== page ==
AHCA

Prior to the Affordable Care Act (ACA), cancer survivors were at the mercy of the health care system, often forced to pay exorbitant premiums or simply denied coverage altogether. Today, America’s 16 million cancer survivors benefit from the ACA’s patient protections that are critical to providing them with quality, affordable, and accessible health care coverage. NCCS is actively engaged in advocating to ensure this unprecedented access for cancer patients and providers continues.

As we reported recently, Idaho regulators announced they would allow the sale of insurance plans that don’t adhere to the Affordable Care Act’s (ACA) requirements and patient protections. Blue Cross of Idaho was planning to sell insurance plans that are priced based on applicants’ health status.

As health experts have pointed out, if these short-term plans are renewable, they are basically the same as pre-ACA plans that did not have to include critical services like prescription drugs, hospital visits or trips to the ER.
But in a decision announced in a letter to Idaho’s governor yesterday, the Centers for Medicare and Medicaid (CMS) said that the administration will enforce the ACA and told insurers and state regulators in Idaho that they cannot proceed with their efforts to sell plans that don’t comply with the ACA’s key requirements. “The ACA remains the law and we have a duty to enforce and uphold the law,” CMS administrator Seema Verma said in her letter to state officials.

However, in the letter she provided some further clarification, saying: “We believe that, with certain modifications, these state-based plans could be legally offered [as] short-term, limited-duration plans. I encourage you to continue to engage in a dialogue with my staff regarding this and other potential options.”

The Department of Health and Human Services already said that consumers can keep bare-bones, short-term health plans for up to a year. HHS secretary Alex Azar told reporters yesterday that HHS also wants consumers to be able to renew those plans for more than one year. As health experts have pointed out, if these short-term plans are renewable, they are basically the same as pre-ACA plans that did not have to include critical services like prescription drugs, hospital visits or trips to the ER. Additionally, allowing guaranteed renewal for short-term plans would NOT protect consumers from premium increases. Enrollees can and will be charged more if they get sick after they enroll.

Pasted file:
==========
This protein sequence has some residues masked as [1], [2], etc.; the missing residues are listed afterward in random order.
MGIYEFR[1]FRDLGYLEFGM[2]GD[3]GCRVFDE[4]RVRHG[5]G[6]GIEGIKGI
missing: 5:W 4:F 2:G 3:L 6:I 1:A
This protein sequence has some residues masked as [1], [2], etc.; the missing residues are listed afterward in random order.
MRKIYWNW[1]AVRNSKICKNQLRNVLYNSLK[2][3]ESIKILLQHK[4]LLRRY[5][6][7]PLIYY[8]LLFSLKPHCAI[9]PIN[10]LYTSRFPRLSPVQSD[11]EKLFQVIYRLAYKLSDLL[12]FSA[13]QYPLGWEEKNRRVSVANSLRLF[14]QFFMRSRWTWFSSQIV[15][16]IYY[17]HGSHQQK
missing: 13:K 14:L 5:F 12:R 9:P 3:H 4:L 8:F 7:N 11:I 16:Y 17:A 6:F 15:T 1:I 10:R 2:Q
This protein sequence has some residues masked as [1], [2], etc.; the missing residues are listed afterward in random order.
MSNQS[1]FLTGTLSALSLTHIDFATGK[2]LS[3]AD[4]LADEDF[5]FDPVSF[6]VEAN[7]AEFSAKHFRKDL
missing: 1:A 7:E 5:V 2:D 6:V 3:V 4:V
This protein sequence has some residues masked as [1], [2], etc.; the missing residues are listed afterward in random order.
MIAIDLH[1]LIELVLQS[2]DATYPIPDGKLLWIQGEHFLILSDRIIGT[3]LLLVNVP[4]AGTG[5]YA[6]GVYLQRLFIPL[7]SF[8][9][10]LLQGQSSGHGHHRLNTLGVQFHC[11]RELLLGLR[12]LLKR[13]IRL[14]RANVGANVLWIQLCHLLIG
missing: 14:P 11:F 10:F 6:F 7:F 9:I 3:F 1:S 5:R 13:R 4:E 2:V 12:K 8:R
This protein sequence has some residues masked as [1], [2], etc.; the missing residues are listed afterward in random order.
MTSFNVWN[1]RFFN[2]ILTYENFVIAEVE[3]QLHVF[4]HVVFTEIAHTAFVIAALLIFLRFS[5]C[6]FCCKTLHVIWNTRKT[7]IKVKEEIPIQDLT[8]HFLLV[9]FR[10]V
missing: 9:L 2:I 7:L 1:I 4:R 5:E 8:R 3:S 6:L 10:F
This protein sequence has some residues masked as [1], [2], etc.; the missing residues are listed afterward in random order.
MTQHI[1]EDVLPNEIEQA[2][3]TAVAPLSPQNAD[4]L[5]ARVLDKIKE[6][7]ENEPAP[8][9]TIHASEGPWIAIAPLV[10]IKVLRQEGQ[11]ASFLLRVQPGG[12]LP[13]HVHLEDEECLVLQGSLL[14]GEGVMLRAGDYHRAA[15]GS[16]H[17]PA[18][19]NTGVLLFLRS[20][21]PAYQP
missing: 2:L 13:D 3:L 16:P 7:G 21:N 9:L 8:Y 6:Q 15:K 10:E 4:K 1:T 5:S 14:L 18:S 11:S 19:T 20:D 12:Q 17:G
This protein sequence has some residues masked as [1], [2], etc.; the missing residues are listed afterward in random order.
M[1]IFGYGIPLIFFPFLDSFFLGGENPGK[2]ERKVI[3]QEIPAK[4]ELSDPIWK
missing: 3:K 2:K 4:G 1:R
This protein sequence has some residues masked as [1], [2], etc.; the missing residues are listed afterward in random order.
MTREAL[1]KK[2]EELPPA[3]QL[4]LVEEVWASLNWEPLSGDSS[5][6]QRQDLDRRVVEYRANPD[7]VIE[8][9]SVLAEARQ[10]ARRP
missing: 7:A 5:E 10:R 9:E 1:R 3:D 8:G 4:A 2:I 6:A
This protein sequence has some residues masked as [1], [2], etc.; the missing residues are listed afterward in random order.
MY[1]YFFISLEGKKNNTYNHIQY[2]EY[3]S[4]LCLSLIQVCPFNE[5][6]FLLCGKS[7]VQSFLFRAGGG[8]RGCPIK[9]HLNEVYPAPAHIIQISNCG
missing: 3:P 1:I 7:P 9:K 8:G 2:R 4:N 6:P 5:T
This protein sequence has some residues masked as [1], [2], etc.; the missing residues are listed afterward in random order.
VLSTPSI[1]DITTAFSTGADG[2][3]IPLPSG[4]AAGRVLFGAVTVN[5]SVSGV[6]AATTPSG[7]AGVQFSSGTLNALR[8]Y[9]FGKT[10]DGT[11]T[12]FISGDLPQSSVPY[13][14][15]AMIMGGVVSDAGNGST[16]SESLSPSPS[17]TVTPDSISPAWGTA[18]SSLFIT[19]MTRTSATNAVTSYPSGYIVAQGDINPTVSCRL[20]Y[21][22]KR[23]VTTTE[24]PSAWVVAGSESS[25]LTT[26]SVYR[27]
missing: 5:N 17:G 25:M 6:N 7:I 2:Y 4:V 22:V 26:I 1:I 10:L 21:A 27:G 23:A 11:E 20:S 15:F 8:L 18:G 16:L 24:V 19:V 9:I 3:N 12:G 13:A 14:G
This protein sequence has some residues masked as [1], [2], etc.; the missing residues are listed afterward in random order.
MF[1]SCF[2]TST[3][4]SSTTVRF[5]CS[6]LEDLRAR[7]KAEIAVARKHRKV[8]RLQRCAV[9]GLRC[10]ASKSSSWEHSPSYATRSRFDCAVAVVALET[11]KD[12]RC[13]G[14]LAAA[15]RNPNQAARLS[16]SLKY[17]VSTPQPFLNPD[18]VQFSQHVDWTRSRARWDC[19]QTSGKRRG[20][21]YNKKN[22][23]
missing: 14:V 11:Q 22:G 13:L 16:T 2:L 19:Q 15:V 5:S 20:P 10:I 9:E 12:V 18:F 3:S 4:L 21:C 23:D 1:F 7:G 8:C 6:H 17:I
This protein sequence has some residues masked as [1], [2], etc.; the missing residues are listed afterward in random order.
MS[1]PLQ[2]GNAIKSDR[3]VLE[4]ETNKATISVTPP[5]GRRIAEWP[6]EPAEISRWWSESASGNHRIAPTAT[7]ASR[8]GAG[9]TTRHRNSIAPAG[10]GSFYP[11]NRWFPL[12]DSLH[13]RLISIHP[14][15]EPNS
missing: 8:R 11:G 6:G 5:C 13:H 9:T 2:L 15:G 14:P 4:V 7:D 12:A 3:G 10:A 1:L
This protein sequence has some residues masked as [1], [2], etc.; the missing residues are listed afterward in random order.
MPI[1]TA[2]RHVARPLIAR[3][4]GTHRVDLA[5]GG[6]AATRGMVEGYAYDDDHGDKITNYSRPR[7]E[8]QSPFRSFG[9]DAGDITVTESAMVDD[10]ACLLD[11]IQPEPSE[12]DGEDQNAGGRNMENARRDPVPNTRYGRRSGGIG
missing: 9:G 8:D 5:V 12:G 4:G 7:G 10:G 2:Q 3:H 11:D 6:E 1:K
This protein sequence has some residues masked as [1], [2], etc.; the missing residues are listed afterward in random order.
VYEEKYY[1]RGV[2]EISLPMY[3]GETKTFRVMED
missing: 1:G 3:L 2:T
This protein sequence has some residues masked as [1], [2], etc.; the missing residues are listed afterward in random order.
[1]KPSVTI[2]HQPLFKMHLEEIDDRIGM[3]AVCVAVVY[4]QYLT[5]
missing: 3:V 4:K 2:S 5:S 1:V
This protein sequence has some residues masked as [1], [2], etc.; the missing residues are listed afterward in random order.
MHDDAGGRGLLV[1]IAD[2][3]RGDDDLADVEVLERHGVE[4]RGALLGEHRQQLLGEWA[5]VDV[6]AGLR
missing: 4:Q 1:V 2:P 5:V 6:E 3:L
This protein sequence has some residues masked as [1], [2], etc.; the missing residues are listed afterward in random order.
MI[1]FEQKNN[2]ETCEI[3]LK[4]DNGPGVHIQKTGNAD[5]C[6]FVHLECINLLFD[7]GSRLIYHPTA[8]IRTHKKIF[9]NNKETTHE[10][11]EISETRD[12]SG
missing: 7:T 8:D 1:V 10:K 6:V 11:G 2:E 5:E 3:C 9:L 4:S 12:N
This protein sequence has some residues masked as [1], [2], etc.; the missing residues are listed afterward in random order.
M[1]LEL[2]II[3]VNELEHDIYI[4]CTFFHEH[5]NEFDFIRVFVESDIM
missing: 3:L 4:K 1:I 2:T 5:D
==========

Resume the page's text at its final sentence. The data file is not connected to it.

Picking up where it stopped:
Larry Levitt of Kaiser Family Foundation sums it up well: “The federal government is reining in Idaho, preventing it from allowing insurance plans that don’t comply with the ACA. But, it strongly suggests the state may be able to accomplish the same thing using ‘short-term’ plans as a vehicle.”

Another development surrounding short-term plans and the ACA is a new bill introduced by Senator John Barrasso (R-WY) that would move the individual market another step further towards having separate, parallel marketplaces for sick and healthy people. A legislative push – which appears to be backed by some in the White House – would allow short-term plans to both be available for up to a year and to have guaranteed renewability.

What the bill does, according to Axios:

  • Redefines short-term plans as lasting up to 364 days, which the administration has already proposed.
  • Gives applicants the option of selecting plans with “guaranteed renewability,” which means that the plan wouldn’t be allowed to drop the enrollee at the end of the coverage period. Of course, it could still raise premiums, especially if the enrollee became more expensive to cover.

“I assume the idea is that short-term plans become more attractive to consumers if renewable. They essentially just become skinny plans that can be renewed for multiple terms,” said Tim Jost, a law professor emeritus at Washington and Lee.

These are incredibly concerning developments, especially for the millions of cancer survivors who depend on access to affordable, quality health care. NCCS is continuing to monitor these actions and finding ways to highlight the needs of survivors in this debate.

If you would like to get involved, please contact our Public Policy Manager, Lindsay Houff, lhouff@canceradvocacy.org.


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